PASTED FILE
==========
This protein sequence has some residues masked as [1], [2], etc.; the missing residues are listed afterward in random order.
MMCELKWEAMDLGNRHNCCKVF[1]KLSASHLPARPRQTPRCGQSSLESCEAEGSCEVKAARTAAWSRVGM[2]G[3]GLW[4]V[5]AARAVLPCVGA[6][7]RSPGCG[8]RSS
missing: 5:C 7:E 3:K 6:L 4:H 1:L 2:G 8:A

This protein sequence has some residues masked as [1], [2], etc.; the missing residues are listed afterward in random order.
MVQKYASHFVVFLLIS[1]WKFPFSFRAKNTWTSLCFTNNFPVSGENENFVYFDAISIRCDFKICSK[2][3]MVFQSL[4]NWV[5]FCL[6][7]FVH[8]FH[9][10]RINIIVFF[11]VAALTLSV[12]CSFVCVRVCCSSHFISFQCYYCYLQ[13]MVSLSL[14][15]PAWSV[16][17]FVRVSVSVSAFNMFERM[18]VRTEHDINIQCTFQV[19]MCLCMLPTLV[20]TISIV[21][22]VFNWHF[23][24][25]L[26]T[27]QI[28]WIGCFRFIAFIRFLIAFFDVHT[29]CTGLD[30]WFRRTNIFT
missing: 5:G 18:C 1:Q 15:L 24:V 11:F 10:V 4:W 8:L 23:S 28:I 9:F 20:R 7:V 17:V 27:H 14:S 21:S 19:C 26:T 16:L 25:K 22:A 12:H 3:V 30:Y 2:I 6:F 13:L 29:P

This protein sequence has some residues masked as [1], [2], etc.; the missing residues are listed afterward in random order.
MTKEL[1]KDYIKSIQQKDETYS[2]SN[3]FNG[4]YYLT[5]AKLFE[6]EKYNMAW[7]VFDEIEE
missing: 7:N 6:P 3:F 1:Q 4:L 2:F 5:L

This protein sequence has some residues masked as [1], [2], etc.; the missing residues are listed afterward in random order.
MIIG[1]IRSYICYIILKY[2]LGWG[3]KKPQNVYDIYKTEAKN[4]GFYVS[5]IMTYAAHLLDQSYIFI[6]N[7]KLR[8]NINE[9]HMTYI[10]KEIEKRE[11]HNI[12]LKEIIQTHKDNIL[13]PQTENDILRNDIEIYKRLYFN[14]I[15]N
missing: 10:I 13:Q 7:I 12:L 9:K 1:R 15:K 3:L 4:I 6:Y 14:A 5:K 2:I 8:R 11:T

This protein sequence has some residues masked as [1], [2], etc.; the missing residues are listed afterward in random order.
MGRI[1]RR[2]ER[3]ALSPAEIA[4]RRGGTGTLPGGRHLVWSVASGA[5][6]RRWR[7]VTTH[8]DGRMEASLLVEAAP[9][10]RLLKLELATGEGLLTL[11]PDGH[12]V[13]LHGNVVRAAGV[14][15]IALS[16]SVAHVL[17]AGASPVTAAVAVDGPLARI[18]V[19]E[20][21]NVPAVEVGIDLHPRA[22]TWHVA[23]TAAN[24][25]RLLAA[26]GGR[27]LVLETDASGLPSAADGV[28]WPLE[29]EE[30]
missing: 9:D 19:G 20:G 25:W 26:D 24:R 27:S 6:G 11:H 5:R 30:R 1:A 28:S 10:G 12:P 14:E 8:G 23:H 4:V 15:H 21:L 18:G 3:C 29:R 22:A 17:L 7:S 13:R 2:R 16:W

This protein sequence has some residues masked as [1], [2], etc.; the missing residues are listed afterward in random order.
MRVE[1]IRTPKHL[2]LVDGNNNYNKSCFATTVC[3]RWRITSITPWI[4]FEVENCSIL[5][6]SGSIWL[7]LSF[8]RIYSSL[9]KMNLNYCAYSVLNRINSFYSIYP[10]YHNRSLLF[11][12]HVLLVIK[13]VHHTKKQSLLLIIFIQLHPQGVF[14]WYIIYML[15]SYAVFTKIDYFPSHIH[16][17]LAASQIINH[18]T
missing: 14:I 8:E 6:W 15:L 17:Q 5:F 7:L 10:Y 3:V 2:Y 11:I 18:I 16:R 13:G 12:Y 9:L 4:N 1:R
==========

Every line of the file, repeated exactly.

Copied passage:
This protein sequence has some residues masked as [1], [2], etc.; the missing residues are listed afterward in random order.
MMCELKWEAMDLGNRHNCCKVF[1]KLSASHLPARPRQTPRCGQSSLESCEAEGSCEVKAARTAAWSRVGM[2]G[3]GLW[4]V[5]AARAVLPCVGA[6][7]RSPGCG[8]RSS
missing: 5:C 7:E 3:K 6:L 4:H 1:L 2:G 8:A

This protein sequence has some residues masked as [1], [2], etc.; the missing residues are listed afterward in random order.
MVQKYASHFVVFLLIS[1]WKFPFSFRAKNTWTSLCFTNNFPVSGENENFVYFDAISIRCDFKICSK[2][3]MVFQSL[4]NWV[5]FCL[6][7]FVH[8]FH[9][10]RINIIVFF[11]VAALTLSV[12]CSFVCVRVCCSSHFISFQCYYCYLQ[13]MVSLSL[14][15]PAWSV[16][17]FVRVSVSVSAFNMFERM[18]VRTEHDINIQCTFQV[19]MCLCMLPTLV[20]TISIV[21][22]VFNWHF[23][24][25]L[26]T[27]QI[28]WIGCFRFIAFIRFLIAFFDVHT[29]CTGLD[30]WFRRTNIFT
missing: 5:G 18:C 1:Q 15:L 24:V 11:F 10:V 4:W 8:L 23:S 28:I 9:F 20:R 7:V 17:V 27:H 14:S 21:S 19:C 26:T 16:L 25:K 22:A 12:H 3:V 30:Y 2:I 6:F 13:L 29:P

This protein sequence has some residues masked as [1], [2], etc.; the missing residues are listed afterward in random order.
MTKEL[1]KDYIKSIQQKDETYS[2]SN[3]FNG[4]YYLT[5]AKLFE[6]EKYNMAW[7]VFDEIEE
missing: 7:N 6:P 3:F 1:Q 4:L 2:F 5:L

This protein sequence has some residues masked as [1], [2], etc.; the missing residues are listed afterward in random order.
MIIG[1]IRSYICYIILKY[2]LGWG[3]KKPQNVYDIYKTEAKN[4]GFYVS[5]IMTYAAHLLDQSYIFI[6]N[7]KLR[8]NINE[9]HMTYI[10]KEIEKRE[11]HNI[12]LKEIIQTHKDNIL[13]PQTENDILRNDIEIYKRLYFN[14]I[15]N
missing: 10:I 13:Q 7:I 12:L 9:K 1:R 15:K 3:L 4:I 6:Y 14:A 5:K 2:I 8:R 11:T

This protein sequence has some residues masked as [1], [2], etc.; the missing residues are listed afterward in random order.
MGRI[1]RR[2]ER[3]ALSPAEIA[4]RRGGTGTLPGGRHLVWSVASGA[5][6]RRWR[7]VTTH[8]DGRMEASLLVEAAP[9][10]RLLKLELATGEGLLTL[11]PDGH[12]V[13]LHGNVVRAAGV[14][15]IALS[16]SVAHVL[17]AGASPVTAAVAVDGPLARI[18]V[19]E[20][21]NVPAVEVGIDLHPRA[22]TWHVA[23]TAAN[24][25]RLLAA[26]GGR[27]LVLETDASGLPSAADGV[28]WPLE[29]EE[30]
missing: 9:D 19:G 20:G 25:W 26:D 24:R 27:S 6:G 11:H 5:R 30:R 1:A 28:S 10:G 12:P 14:E 8:G 23:H 4:V 15:H 21:L 18:G 3:C 29:R 22:A 17:L 7:S 13:R 2:R 16:W

This protein sequence has some residues masked as [1], [2], etc.; the missing residues are listed afterward in random order.
MRVE[1]IRTPKHL[2]LVDGNNNYNKSCFATTVC[3]RWRITSITPWI[4]FEVENCSIL[5][6]SGSIWL[7]LSF[8]RIYSSL[9]KMNLNYCAYSVLNRINSFYSIYP[10]YHNRSLLF[11][12]HVLLVIK[13]VHHTKKQSLLLIIFIQLHPQGVF[14]WYIIYML[15]SYAVFTKIDYFPSHIH[16][17]LAASQIINH[18]T
missing: 14:I 8:E 6:W 15:L 17:Q 5:F 7:L 10:Y 3:V 2:Y 11:I 18:I 16:R 13:G 12:Y 9:L 4:N 1:R